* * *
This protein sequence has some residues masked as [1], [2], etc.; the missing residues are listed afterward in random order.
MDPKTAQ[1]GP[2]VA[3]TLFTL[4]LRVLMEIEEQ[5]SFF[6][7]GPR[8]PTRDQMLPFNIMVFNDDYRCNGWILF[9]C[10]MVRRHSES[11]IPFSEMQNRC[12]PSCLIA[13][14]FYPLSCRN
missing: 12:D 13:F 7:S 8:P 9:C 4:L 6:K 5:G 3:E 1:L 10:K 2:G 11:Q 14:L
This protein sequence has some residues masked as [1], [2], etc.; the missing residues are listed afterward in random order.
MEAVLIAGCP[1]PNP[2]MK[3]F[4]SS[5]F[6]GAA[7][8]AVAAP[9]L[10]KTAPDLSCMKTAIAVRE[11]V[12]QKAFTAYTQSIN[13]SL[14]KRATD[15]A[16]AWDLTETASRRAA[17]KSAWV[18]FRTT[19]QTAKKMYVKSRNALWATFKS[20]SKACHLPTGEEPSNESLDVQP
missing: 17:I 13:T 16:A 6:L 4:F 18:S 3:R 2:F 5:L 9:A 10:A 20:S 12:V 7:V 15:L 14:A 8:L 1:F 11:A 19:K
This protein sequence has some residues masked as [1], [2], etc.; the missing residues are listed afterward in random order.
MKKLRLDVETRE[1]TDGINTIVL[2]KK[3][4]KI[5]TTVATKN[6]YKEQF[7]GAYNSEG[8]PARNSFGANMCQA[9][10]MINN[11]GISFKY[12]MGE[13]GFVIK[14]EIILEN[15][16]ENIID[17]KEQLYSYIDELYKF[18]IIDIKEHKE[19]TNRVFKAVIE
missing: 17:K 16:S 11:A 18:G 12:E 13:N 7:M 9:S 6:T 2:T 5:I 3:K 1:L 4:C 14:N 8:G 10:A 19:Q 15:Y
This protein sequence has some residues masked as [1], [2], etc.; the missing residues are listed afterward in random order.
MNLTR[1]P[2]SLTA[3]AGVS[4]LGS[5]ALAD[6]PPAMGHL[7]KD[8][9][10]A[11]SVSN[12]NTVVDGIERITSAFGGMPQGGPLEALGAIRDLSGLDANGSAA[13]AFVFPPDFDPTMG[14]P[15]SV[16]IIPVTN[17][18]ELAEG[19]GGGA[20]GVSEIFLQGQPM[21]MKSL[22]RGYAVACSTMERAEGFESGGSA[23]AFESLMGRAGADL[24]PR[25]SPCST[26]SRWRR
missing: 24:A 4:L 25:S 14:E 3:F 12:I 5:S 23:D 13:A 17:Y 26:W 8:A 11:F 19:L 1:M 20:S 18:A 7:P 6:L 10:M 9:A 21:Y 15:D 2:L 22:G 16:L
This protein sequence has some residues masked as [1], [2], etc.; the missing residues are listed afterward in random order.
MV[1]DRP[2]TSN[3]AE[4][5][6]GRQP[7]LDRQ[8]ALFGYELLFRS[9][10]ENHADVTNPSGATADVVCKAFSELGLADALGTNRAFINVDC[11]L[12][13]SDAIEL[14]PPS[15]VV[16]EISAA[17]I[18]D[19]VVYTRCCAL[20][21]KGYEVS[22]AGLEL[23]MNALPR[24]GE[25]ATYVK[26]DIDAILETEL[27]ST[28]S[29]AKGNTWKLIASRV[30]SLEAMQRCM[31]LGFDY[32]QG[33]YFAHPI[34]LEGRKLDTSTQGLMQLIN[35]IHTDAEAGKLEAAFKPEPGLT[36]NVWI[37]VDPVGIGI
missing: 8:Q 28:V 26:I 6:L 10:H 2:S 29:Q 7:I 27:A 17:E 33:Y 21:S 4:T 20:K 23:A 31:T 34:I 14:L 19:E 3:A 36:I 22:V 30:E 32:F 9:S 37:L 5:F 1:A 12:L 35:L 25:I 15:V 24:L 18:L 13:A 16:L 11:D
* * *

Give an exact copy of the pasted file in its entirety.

This protein sequence has some residues masked as [1], [2], etc.; the missing residues are listed afterward in random order.
MDPKTAQ[1]GP[2]VA[3]TLFTL[4]LRVLMEIEEQ[5]SFF[6][7]GPR[8]PTRDQMLPFNIMVFNDDYRCNGWILF[9]C[10]MVRRHSES[11]IPFSEMQNRC[12]PSCLIA[13][14]FYPLSCRN
missing: 12:D 13:F 7:S 8:P 9:C 4:L 6:K 5:G 3:E 1:L 10:K 2:G 11:Q 14:L
This protein sequence has some residues masked as [1], [2], etc.; the missing residues are listed afterward in random order.
MEAVLIAGCP[1]PNP[2]MK[3]F[4]SS[5]F[6]GAA[7][8]AVAAP[9]L[10]KTAPDLSCMKTAIAVRE[11]V[12]QKAFTAYTQSIN[13]SL[14]KRATD[15]A[16]AWDLTETASRRAA[17]KSAWV[18]FRTT[19]QTAKKMYVKSRNALWATFKS[20]SKACHLPTGEEPSNESLDVQP
missing: 17:I 13:T 16:A 6:L 4:F 18:S 3:R 2:F 5:L 9:A 10:A 20:S 12:V 7:V 15:L 14:A 8:L 1:F 11:A 19:K
This protein sequence has some residues masked as [1], [2], etc.; the missing residues are listed afterward in random order.
MKKLRLDVETRE[1]TDGINTIVL[2]KK[3][4]KI[5]TTVATKN[6]YKEQF[7]GAYNSEG[8]PARNSFGANMCQA[9][10]MINN[11]GISFKY[12]MGE[13]GFVIK[14]EIILEN[15][16]ENIID[17]KEQLYSYIDELYKF[18]IIDIKEHKE[19]TNRVFKAVIE
missing: 17:K 16:S 11:A 18:G 12:E 13:N 7:M 9:S 6:T 2:T 5:I 3:K 1:L 4:C 14:N 8:G 10:A 19:Q 15:Y
This protein sequence has some residues masked as [1], [2], etc.; the missing residues are listed afterward in random order.
MNLTR[1]P[2]SLTA[3]AGVS[4]LGS[5]ALAD[6]PPAMGHL[7]KD[8][9][10]A[11]SVSN[12]NTVVDGIERITSAFGGMPQGGPLEALGAIRDLSGLDANGSAA[13]AFVFPPDFDPTMG[14]P[15]SV[16]IIPVTN[17][18]ELAEG[19]GGGA[20]GVSEIFLQGQPM[21]MKSL[22]RGYAVACSTMERAEGFESGGSA[23]AFESLMGRAGADL[24]PR[25]SPCST[26]SRWRR
missing: 24:A 4:L 25:S 14:E 3:F 12:I 5:S 23:D 13:A 17:Y 26:W 8:A 11:F 19:L 1:M 20:S 18:A 7:P 6:L 10:M 9:A 21:Y 15:D 2:L 22:G 16:L
This protein sequence has some residues masked as [1], [2], etc.; the missing residues are listed afterward in random order.
MV[1]DRP[2]TSN[3]AE[4][5][6]GRQP[7]LDRQ[8]ALFGYELLFRS[9][10]ENHADVTNPSGATADVVCKAFSELGLADALGTNRAFINVDC[11]L[12][13]SDAIEL[14]PPS[15]VV[16]EISAA[17]I[18]D[19]VVYTRCCAL[20][21]KGYEVS[22]AGLEL[23]MNALPR[24]GE[25]ATYVK[26]DIDAILETEL[27]ST[28]S[29]AKGNTWKLIASRV[30]SLEAMQRCM[31]LGFDY[32]QG[33]YFAHPI[34]LEGRKLDTSTQGLMQLIN[35]IHTDAEAGKLEAAFKPEPGLT[36]NVWI[37]VDPVGIGI
missing: 8:Q 28:V 26:I 6:L 10:H 2:S 29:Q 7:I 27:A 17:E 33:Y 21:S 4:T 20:K 23:A 31:T 34:I 14:L 19:E 3:A 36:I 22:V 30:E 32:F 9:S 37:L 5:F 1:A 12:L 35:L 25:I 15:V 24:L 18:L 13:A 16:L 11:D